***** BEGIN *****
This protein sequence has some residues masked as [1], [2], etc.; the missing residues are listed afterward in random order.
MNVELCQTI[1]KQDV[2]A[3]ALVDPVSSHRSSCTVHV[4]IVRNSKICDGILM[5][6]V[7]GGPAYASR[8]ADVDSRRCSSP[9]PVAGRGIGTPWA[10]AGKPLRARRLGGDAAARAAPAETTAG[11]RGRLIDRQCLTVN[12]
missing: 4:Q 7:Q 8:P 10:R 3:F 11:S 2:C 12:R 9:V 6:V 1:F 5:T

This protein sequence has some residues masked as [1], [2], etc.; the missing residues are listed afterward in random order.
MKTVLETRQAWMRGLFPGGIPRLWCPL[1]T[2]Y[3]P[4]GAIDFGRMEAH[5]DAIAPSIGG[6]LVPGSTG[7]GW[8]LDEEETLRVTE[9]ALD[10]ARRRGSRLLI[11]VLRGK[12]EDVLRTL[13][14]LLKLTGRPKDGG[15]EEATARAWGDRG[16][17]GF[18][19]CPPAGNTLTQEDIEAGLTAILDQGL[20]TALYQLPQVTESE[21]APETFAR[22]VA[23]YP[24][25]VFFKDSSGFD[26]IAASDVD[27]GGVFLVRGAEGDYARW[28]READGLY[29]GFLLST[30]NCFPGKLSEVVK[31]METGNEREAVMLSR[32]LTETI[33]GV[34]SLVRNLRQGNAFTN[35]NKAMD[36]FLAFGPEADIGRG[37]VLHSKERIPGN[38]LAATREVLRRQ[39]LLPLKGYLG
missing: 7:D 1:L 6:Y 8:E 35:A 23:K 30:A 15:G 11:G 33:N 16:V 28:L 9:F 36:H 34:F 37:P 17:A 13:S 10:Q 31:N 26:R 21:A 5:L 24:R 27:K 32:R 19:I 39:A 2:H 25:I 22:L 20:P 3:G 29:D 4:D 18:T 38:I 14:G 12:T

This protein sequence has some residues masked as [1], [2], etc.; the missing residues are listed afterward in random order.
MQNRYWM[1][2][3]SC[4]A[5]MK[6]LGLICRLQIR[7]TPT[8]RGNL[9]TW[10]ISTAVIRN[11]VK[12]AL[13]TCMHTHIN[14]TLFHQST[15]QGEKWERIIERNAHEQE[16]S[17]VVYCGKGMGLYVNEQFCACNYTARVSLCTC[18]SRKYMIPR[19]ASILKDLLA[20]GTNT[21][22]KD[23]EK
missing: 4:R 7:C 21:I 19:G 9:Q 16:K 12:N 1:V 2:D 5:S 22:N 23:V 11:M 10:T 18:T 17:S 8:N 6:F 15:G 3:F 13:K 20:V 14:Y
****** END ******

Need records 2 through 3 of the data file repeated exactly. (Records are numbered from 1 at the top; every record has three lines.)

This protein sequence has some residues masked as [1], [2], etc.; the missing residues are listed afterward in random order.
MKTVLETRQAWMRGLFPGGIPRLWCPL[1]T[2]Y[3]P[4]GAIDFGRMEAH[5]DAIAPSIGG[6]LVPGSTG[7]GW[8]LDEEETLRVTE[9]ALD[10]ARRRGSRLLI[11]VLRGK[12]EDVLRTL[13][14]LLKLTGRPKDGG[15]EEATARAWGDRG[16][17]GF[18][19]CPPAGNTLTQEDIEAGLTAILDQGL[20]TALYQLPQVTESE[21]APETFAR[22]VA[23]YP[24][25]VFFKDSSGFD[26]IAASDVD[27]GGVFLVRGAEGDYARW[28]READGLY[29]GFLLST[30]NCFPGKLSEVVK[31]METGNEREAVMLSR[32]LTETI[33]GV[34]SLVRNLRQGNAFTN[35]NKAMD[36]FLAFGPEADIGRG[37]VLHSKERIPGN[38]LAATREVLRRQ[39]LLPLKGYLG
missing: 7:D 1:L 6:Y 8:E 35:A 23:K 30:A 15:G 11:G 33:N 16:V 28:L 9:F 36:H 34:F 37:P 17:A 13:S 10:Q 31:N 26:R 21:A 5:L 24:R 27:K 32:R 19:I 39:A 2:H 25:I 22:L 20:P 3:G 29:D 4:D 18:T 38:I 14:G 12:T

This protein sequence has some residues masked as [1], [2], etc.; the missing residues are listed afterward in random order.
MQNRYWM[1][2][3]SC[4]A[5]MK[6]LGLICRLQIR[7]TPT[8]RGNL[9]TW[10]ISTAVIRN[11]VK[12]AL[13]TCMHTHIN[14]TLFHQST[15]QGEKWERIIERNAHEQE[16]S[17]VVYCGKGMGLYVNEQFCACNYTARVSLCTC[18]SRKYMIPR[19]ASILKDLLA[20]GTNT[21][22]KD[23]EK
missing: 4:R 7:C 21:I 19:G 9:Q 16:K 12:N 1:V 2:D 5:S 22:N 23:V 11:M 10:T 18:T 17:S 8:N 6:F 15:G 3:F 13:K 20:V 14:Y